“LEDs are also available for the modern H4 type of headlamp. These can be made more powerful than the British Pre-Focus type as the fitting allows room for the required heat-sink behind the mounting, but be aware that many of these are still too large to fit inside a motorcycle headlight shell, especially if there’s a lot of wiring in there.
“I have tried several of these from Taiwan, and none compares with the brightness or beam pattern of a quartz halogen H4, let alone the Osram Nightbreaker Xenon.
“LED headlamp bulbs are also generally around three times the price of Quartz Halogen headlamp bulbs. For stop/tails, indicators, daytime riding lights and even speedo lights, LEDs do however give good service and can be better than ordinary bulbs,” he concluded.
I can substantiate this, having just fitted an LED pilot bulb to my own bike. The light is bright and white, and indeed on a dull day it is sufficient to light up reflective road signs.
Paul started dealing at Ascot’s autojumbles, selling second-hand parts merely to pay for his own bikes. He has a nice collection of British bikes that are profiled in detail on his website, although he did say: “I’ve just bought a Guzzi 1000S for something different to play with.”
After he was hit by redundancy in 2002, things were stepped up. “I started doing every jumble I could find,” said Paul, and he attended no fewer than 53 in 2007 – he still usually does around 20 per year.
It was the redundancy money that set him up in the bulb business. “I’d seen adverts for Quartz Halogen headlight bulbs for old British bikes, but when I decided to buy one I couldn’t find the advert,” he said. “I went online and found a supplier overseas, but had to buy 500 of each type – thanks but no thanks!”
The redundancy money enabled him to buy several thousand bulbs.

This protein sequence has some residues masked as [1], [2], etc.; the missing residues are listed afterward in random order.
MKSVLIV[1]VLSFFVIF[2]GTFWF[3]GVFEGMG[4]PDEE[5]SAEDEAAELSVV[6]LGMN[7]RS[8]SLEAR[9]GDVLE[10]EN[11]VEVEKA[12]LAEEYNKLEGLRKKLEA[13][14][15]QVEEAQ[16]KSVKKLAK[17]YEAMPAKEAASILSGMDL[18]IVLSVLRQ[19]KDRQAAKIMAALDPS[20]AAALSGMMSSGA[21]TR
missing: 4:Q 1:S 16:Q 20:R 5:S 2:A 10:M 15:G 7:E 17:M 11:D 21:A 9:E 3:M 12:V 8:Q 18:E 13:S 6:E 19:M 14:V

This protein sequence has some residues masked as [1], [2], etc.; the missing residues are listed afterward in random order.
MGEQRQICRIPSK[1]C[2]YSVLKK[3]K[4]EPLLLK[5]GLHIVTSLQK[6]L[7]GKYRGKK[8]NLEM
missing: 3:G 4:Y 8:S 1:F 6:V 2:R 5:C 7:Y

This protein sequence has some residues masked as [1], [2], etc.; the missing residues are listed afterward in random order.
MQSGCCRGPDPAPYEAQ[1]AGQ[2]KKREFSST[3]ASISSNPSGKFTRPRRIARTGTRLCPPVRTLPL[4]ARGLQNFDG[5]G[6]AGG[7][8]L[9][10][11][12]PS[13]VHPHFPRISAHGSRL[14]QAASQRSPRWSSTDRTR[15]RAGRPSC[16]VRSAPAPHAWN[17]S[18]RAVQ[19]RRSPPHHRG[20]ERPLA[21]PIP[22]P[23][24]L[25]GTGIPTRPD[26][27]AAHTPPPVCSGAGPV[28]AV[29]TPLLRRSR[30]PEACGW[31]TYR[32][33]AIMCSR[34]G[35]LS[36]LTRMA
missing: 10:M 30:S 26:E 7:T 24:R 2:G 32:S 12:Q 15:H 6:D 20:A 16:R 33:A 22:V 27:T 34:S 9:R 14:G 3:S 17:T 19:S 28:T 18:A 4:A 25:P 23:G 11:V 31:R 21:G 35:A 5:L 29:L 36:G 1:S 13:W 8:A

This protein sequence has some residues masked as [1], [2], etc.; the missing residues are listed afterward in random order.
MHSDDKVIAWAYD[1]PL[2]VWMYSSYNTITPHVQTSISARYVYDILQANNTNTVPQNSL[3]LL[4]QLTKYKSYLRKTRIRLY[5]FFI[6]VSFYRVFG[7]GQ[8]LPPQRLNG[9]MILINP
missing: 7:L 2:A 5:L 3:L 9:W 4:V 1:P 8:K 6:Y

“These and QH daytime riding bulbs have been the backbone of the business ever since,” he said. “LEDs are proving popular, but there’s still a case for QH bulbs in many applications.”
His website, one of the easiest to navigate, was set up in 2002. “I did a course in website building and designed it myself,” said Paul.
It’s not just bulbs on there, however, as he has branched out into other parts for classic bikes.
He sells things he’d find useful himself, such as his light boards for classic and vintage bikes that consist of a rear light with brake and numberplate lights included, on a board that fits inside any number of Lucas and Miller units.
“I have these made to my own specification,” said Paul. “I determine the spec, and the manufacturer comes up with a design that works,” – and work they do. I’ve had them on the back of a Triumph T140 and a BSA A10, and enjoyed bright light and low watts.
Most of what’s on the website is in stock, and usually goes out the day the order arrives. Paul’s preferred method of payment is by good old cheque, followed by debit card for telephone orders, and although he will accept PayPal, he does point out that it’s a very expensive option.
My final questions were where he expected the business to go now, as more people seem to be buying and restoring Jap stuff, and whether he sees himself branching out into supplying electrical parts for Japanese bikes.
“I do sell bulbs and LEDs for Jap stuff, but I’ve no intention of expanding that way,” he said. “There’s still plenty of business in old British bikes.”
It’s great to see that someone like Paul is still here to improve our old British Iron and keep it where it belongs – on the road.
A vast array of lighting and other accessories can be viewed on Goffy’s website, www.norbsa02.freeuk.com
Read more News and Features at www.oldbikemart.co.uk and in the April 2020 issue of Old Bike Mart – on sale now!